Architecture and Society in Normandy, 1120-1270 Lindy Grant

Format:
Hardback
Publication date:
06 May 2005
ISBN:
9780300106862
Dimensions:
284 pages: 280 x 216 x 24mm
Illustrations:
220 b/w illus.

Categories:

This wide-ranging book explores the architecture-principally ecclesiastical-of Normandy from 1120 to 1270, a period of profound social, cultural, and political change. In 1204, control of the duchy of Normandy passed from the hands of the Anglo-Norman/Angevin descendants of William the Conqueror to the Capetian kingdom of France. The book examines the enormous cultural impact of this political change and places the architecture of the time in the context of the Normans' complicated sense of their own identity. It is the first book to consider the inception and development of gothic architecture in Normandy and the first to establish a reliable chronology of buildings. Lindy Grant extends her investigation beyond the buildings themselves and also offers an account of those who commissioned, built, and used them. The humanized story she tells provides sharp insights not only into Normandy's medieval architecture, but also into the fascinating society from which it emerged.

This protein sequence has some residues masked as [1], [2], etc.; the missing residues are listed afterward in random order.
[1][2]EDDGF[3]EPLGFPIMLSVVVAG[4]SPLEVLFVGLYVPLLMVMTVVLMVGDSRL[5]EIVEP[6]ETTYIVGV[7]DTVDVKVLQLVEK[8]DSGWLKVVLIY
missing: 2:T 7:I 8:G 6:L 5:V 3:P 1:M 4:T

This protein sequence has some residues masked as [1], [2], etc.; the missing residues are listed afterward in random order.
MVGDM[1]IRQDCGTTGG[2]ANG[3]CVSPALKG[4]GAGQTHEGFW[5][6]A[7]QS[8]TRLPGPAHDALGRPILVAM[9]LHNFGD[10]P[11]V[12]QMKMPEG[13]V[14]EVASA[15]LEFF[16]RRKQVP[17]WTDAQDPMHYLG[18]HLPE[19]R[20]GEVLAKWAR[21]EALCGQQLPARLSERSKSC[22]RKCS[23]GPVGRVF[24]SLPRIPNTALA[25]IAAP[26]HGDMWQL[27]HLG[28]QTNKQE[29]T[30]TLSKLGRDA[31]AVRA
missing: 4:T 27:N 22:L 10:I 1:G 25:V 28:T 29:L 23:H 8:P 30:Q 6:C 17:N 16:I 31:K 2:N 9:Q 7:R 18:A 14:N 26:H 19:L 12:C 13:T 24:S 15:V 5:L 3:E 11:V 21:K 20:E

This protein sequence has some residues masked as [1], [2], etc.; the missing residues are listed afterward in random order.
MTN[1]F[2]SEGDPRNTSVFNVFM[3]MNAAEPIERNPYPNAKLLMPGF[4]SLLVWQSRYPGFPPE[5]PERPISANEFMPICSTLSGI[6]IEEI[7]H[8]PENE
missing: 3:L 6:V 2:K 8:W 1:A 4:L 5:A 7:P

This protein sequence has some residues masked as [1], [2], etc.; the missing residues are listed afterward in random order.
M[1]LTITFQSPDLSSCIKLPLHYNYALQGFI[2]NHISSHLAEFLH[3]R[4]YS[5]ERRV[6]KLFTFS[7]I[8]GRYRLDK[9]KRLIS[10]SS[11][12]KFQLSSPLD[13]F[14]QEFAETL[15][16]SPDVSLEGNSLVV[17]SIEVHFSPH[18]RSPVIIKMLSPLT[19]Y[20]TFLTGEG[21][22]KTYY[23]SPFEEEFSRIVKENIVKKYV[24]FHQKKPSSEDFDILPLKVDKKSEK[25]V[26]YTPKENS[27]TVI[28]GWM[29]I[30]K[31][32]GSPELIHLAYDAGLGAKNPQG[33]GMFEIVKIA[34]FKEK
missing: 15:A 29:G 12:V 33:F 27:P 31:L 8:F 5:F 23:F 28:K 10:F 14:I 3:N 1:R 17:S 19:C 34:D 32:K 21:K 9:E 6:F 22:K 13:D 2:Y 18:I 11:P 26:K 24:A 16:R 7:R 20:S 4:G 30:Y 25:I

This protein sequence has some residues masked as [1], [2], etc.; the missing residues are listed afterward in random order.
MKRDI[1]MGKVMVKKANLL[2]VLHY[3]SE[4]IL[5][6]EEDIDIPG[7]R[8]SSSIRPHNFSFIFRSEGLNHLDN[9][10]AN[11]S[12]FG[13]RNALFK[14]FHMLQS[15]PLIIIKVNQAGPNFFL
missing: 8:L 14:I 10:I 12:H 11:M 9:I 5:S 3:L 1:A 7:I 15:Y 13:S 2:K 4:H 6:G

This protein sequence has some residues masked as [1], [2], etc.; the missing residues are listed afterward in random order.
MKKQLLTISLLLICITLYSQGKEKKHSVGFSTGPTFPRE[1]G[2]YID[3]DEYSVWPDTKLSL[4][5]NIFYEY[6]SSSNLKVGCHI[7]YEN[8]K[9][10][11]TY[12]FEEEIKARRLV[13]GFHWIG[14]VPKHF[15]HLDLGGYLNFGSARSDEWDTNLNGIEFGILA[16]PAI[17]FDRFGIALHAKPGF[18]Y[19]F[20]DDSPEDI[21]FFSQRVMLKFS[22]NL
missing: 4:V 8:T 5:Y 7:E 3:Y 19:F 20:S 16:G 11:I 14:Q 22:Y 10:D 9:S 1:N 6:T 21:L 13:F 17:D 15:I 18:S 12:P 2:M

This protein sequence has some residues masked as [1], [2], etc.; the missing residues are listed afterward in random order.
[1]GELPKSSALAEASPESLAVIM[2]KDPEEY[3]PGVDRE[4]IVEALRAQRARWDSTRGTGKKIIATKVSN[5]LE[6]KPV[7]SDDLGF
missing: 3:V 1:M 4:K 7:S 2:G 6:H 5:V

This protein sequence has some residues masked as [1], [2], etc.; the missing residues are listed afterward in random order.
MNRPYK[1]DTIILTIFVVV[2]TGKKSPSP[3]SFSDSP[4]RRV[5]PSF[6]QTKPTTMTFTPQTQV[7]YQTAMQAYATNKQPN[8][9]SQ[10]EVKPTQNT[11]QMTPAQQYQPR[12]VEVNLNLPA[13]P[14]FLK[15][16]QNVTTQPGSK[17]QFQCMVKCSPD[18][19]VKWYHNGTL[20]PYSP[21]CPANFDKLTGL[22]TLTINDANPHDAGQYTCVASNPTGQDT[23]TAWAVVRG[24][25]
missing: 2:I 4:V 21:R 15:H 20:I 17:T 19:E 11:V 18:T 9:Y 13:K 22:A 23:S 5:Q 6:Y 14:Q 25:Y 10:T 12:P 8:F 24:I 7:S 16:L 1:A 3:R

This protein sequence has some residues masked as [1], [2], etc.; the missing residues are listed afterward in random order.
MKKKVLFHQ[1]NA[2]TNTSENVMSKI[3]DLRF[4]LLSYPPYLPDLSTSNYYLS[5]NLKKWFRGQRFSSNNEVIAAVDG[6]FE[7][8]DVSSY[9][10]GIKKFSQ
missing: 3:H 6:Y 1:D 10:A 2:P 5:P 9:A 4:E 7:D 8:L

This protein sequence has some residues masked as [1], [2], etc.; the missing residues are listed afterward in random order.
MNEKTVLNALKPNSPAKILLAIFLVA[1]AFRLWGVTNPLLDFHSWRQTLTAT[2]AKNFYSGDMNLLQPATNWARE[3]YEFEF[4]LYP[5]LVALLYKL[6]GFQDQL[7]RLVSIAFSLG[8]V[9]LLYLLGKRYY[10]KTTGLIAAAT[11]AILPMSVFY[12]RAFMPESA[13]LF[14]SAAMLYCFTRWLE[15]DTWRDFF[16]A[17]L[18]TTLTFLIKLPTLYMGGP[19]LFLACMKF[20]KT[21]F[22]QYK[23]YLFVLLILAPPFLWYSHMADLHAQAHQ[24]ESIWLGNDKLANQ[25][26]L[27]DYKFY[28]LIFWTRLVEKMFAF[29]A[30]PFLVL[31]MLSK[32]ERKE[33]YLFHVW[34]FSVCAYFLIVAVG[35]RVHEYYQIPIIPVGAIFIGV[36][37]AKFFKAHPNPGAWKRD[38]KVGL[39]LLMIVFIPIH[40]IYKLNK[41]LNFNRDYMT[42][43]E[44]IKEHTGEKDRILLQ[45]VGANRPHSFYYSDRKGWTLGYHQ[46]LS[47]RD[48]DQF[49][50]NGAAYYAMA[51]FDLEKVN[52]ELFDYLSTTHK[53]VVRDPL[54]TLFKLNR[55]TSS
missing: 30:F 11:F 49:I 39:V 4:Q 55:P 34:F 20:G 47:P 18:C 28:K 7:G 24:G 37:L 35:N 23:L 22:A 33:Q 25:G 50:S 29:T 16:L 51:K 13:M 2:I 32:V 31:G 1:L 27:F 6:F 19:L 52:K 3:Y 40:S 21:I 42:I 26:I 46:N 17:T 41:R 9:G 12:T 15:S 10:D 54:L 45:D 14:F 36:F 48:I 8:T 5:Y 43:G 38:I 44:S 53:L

Lindy Grant is medieval curator at the Conway Library, the Courtauld Institute, University of London.

“Grant has assembled a remarkable wealth of material, proposed a number of important re-datings of important monuments, and set out a web of connections and interrelations that are deeply interesting—all set into a richly textured account in which patrons played an active role.”—Caroline Bruzelius, author of The Stones of Naples: Church Building in the Angevin Kingdom




“This distinguished book provides a new way of understanding an important period. Nothing remotely similar in range or quality can be found on the subject in English or any other language.”—Peter Fergusson, Wellesley College